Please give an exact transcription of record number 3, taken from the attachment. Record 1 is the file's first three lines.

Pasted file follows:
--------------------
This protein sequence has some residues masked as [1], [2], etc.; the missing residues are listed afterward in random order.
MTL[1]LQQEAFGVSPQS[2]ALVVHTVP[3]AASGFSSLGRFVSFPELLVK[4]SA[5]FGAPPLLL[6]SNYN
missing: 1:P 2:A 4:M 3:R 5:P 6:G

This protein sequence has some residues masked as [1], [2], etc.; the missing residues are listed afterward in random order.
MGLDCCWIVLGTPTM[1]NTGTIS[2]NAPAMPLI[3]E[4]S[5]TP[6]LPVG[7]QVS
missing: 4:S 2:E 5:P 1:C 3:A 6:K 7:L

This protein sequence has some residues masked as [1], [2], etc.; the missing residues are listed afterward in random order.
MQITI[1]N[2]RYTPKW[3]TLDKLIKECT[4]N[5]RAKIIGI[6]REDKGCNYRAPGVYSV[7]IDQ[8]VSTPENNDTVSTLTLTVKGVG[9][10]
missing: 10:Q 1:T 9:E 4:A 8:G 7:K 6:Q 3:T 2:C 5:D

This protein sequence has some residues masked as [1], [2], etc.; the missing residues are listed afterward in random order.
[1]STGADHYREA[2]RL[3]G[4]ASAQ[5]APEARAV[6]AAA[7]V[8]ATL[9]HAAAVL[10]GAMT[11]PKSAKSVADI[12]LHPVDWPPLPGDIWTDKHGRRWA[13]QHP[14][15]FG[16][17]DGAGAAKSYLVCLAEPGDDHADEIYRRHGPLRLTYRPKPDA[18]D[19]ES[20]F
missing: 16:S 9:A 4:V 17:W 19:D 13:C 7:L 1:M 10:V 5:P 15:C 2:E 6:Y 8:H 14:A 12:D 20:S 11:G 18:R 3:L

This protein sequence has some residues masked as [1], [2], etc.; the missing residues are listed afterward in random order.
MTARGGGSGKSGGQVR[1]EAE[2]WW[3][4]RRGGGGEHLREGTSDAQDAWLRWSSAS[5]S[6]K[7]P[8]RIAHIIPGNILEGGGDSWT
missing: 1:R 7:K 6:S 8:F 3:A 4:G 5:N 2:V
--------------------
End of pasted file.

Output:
This protein sequence has some residues masked as [1], [2], etc.; the missing residues are listed afterward in random order.
MQITI[1]N[2]RYTPKW[3]TLDKLIKECT[4]N[5]RAKIIGI[6]REDKGCNYRAPGVYSV[7]IDQ[8]VSTPENNDTVSTLTLTVKGVG[9][10]
missing: 10:Q 1:T 9:E 4:A 8:G 7:K 6:Q 3:T 2:C 5:D